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\author{Arnab Bhattacharyya\\
\small DIMACS \& Dept. of Computer Science\\[-0.8ex]
\small Rutgers University\\[-0.8ex]
\small New Jersey, U.S.A.\\
\small\tt arnabb@dimacs.rutgers.edu\\
\and
Jeff Kahn \\
\small Dept. of Mathematics\\[-0.8ex]
\small Rutgers University\\[-0.8ex]
\small New Jersey, U.S.A.\\
\small\tt jkahn@math.rutgers.edu
}
\title{A bipartite graph with non-unimodal independent set sequence}
\date{\today}
%\dateline{Apr 6, 2013}{Apr 6, 2013}\\
%\small Mathematics Subject Classifications: 05C69, 05C31}
\begin{document}
\maketitle
\begin{abstract}
We show that the independent set sequence of a bipartite graph need not
be unimodal.
\end{abstract}
\section{Introduction}
For a graph $G = (V,E)$ and an integer $t \geq 0$, let $i_t(G)$ denote
the number of independent sets of size $t$ in $G$.
(Recall that an independent set is a set of vertices spanning no edges.)
The {\em independent set sequence} of $G$ is the sequence
$i(G)=(i_t(G))_{t=0}^{\alpha(G)}$, where $\alpha(G)$ is the size of a largest
independent set in $G$.
It was conjectured by Levit and Mandrescu \cite{Levit} that for any
bipartite graph $G$, $i(G)$ is unimodal; that is,
that there is a $k$ for which
$$i_0(G) \leq i_1(G) \leq \cdots \leq i_k(G) \geq i_{k+1}(G) \geq
\cdots \geq i_{\alpha(G)}(G).
$$
Evidence in favor of this was given by Levit and Mandrescu
\cite{Levit} and by Galvin (in \cite{Galvin}, which got us interested
in the problem, and in \cite{Galvin2}).
In this note, we disprove the conjecture:
\begin{theorem}\label{main}
There are bipartite graphs $G$ for which $i(G)$ is not unimodal.
\end{theorem}
\noindent
Still open and very interesting is the possibility, first suggested by
Alavi, Malde, Schwenk and Erd\H os \cite{Alavi}, that trees and
forests have unimodal independent set sequences.
See also \cite{Stanley} for a general survey of unimodality and the
stronger notion of log-concavity.
\section{Counterexample}
Given positive integers $a$ and $b>a$, let
$G=G(a,b) = (V,E)$ with:
$V = V_1 \cup V_2\cup V_3$, where $V_1,V_2,V_3$ are disjoint;
$|V_1|=b-a$ and $|V_2|=|V_3|=a$; and
$E$ consists of a complete bipartite
graph between $V_1$ and $V_2$ and a perfect matching between $V_2$ and
$V_3$.
\begin{lemma}
For every $t \geq0$, $i_t(G) = (2^t - 1) {a \choose t} + {b \choose t}.$
\end{lemma}
\begin{proof}
Each independent set in $G$ is a subset of
either $V_1 \cup V_3$ or $V_2 \cup V_3$. Among independent sets of size $t$,
the number of the first type is ${b \choose t}$,
the number of the second type is $2^t {a \choose t}$, and the number that are of
both types (that is, that are subsets of $V_3$) is
${a \choose t}$.
\end{proof}
We now assert that $i(G)$ is not unimodal if $a$ is large and (say)
$b=\lfloor a \log_23\rfloor$.
In this case, the expressions
${b \choose t}$
and $2^t {a \choose t}$ are maximized at $t_1=b/2$ and $t_2=2a/3+O(1)$
respectively (the overlap ${a \choose t}$ is negligible),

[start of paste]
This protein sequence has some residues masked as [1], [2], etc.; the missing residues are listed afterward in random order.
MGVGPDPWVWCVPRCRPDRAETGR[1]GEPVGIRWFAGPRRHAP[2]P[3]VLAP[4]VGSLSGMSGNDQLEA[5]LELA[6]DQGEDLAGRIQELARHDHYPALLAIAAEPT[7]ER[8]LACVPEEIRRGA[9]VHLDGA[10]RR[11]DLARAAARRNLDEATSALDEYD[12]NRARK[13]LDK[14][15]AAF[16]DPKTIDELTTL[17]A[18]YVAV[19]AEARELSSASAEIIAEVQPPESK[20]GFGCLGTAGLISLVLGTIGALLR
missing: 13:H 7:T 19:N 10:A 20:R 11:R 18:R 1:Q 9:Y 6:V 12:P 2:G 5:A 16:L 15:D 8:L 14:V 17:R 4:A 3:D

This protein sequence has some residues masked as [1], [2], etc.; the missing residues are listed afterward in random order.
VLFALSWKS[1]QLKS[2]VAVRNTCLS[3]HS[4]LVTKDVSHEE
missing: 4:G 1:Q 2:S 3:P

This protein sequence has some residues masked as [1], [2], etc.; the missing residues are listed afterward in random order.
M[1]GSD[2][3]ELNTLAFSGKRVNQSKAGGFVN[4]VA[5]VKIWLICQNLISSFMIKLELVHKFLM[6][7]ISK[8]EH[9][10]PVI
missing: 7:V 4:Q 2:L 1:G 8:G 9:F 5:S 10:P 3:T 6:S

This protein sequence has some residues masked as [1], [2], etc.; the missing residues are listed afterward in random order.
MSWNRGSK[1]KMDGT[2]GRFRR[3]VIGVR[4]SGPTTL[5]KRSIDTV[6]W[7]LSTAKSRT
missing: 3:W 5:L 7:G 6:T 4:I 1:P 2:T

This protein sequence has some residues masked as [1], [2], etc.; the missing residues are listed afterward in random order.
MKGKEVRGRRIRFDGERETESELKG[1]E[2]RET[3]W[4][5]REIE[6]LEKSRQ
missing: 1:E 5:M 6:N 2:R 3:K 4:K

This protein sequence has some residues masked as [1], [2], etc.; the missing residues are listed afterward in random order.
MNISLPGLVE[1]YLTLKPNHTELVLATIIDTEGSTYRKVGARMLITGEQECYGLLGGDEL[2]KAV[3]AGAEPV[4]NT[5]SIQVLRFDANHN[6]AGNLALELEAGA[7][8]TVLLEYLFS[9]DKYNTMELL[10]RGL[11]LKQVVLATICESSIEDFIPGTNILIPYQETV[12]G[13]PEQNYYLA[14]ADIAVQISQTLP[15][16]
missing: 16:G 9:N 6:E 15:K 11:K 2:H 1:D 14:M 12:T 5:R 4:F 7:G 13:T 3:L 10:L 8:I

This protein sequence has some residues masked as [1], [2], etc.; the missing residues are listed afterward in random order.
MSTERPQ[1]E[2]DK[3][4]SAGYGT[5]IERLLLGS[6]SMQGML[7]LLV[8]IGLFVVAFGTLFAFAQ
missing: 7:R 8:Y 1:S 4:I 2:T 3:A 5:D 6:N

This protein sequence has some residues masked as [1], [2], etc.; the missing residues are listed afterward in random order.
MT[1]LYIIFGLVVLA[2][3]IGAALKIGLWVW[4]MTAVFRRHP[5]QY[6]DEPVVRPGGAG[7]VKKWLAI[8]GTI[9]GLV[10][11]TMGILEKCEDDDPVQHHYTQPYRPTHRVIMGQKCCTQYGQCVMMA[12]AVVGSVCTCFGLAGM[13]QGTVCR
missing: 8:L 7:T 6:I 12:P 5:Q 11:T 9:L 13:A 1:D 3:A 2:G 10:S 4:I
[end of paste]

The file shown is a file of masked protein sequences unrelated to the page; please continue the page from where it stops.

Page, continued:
with each maximum on the order of $3^a/\sqrt{a}$.
On the other hand, each expression
is $o(3^a/\sqrt{a})$ if $t$ is at least $\omega(\sqrt{a})$ from the maximizing value.
In particular, $i_t(G)$ is much smaller for $t= (t_1+t_2)/2$ than for $t\in\{t_1,t_2\}$,
so $i(G)$ is not unimodal.
For a concrete example, we may take $a = 95$ and $b = 151$, for which explicit calculation gives
\begin{align*}
&i_{70}(G) = 189874416016052359845764115146202643360315069,\\
&i_{71}(G) = 187958904435447560369145399619337946363249075,\\
&i_{72}(G) = 188299580501161488791208803278091384597416875.
\end{align*}
In fact, we find that $95$ is the minimum value of $a$ for which the
above construction produces a counterexample.
\section{Remarks}
The construction above can be generalized to show that (for bipartite $G$)
$i(G)$ can have
arbitrarily many local maxima.
Given (positive) integers $k$ and $a,a_1,\ldots, a_k$,
let $G=G(a,a_1,\ldots,a_k)=(A\cup B,E)$ be the bipartite graph where:
$A=\cup_{i=0}^kA_i$ and
$B=\cup_{j=1}^kB_j$, with all $A_i$'s and $B_j$'s disjoint;
$|A_0| = |B_1| = |B_2| = \cdots =|B_k| = a$
and $|A_i| = a_i$ for $i > 0$;
and $E$ consists of a perfect matching between $A_0$ and $B_j$
for each $j > 0$,
together with a complete bipartite graph between $A_i$
and $B_j$ for all $(i,j)$ with $j \leq i$.
Then for $a,a_1, \dots, a_k$ large with all the $k+1$ expressions
$2^{a_1+\cdots +a_i}(1+2^{k-i})^a$ roughly equal,
an analysis similar to the one above shows that $i(G)$ has
$k+1$ local maxima.
\begin{thebibliography}{AMSE87}
\bibitem[AMSE87]{Alavi}
Y.~Alavi, P.J. Malde, A.J. Schwenk, and P.~Erd{\H o}s.
\newblock The vertex independence sequence of a graph is not constrained.
\newblock {\em Congressus Numerantium}, 58:15--23, 1987.
\bibitem[Gal11]{Galvin2}
D.~Galvin.
\newblock Two problems on independent sets in graphs.
\newblock {\em Discrete Mathematics}, 311(20):2105--2112, 2011.
\bibitem[Gal12]{Galvin}
D.~Galvin.
\newblock The independent set sequence of regular bipartite graphs.
\newblock {\em Discrete Mathematics}, 312:2881--2892, 2012.
\bibitem[LM06]{Levit}
V.E. Levit and E.~Mandrescu.
\newblock Partial unimodality for independence polynomials of
{K}\"onig-{E}gerv\'ary graphs.
\newblock {\em Congressus Numerantium}, 179:109--119, 2006.
\bibitem[Sta89]{Stanley}
R.P. Stanley.
\newblock Log-concave and unimodal sequences in algebra, combinatorics, and
geometry.
\newblock {\em Annals of the New York Academy of Sciences}, 576:500--535, 1989.
\end{thebibliography}
\end{document}
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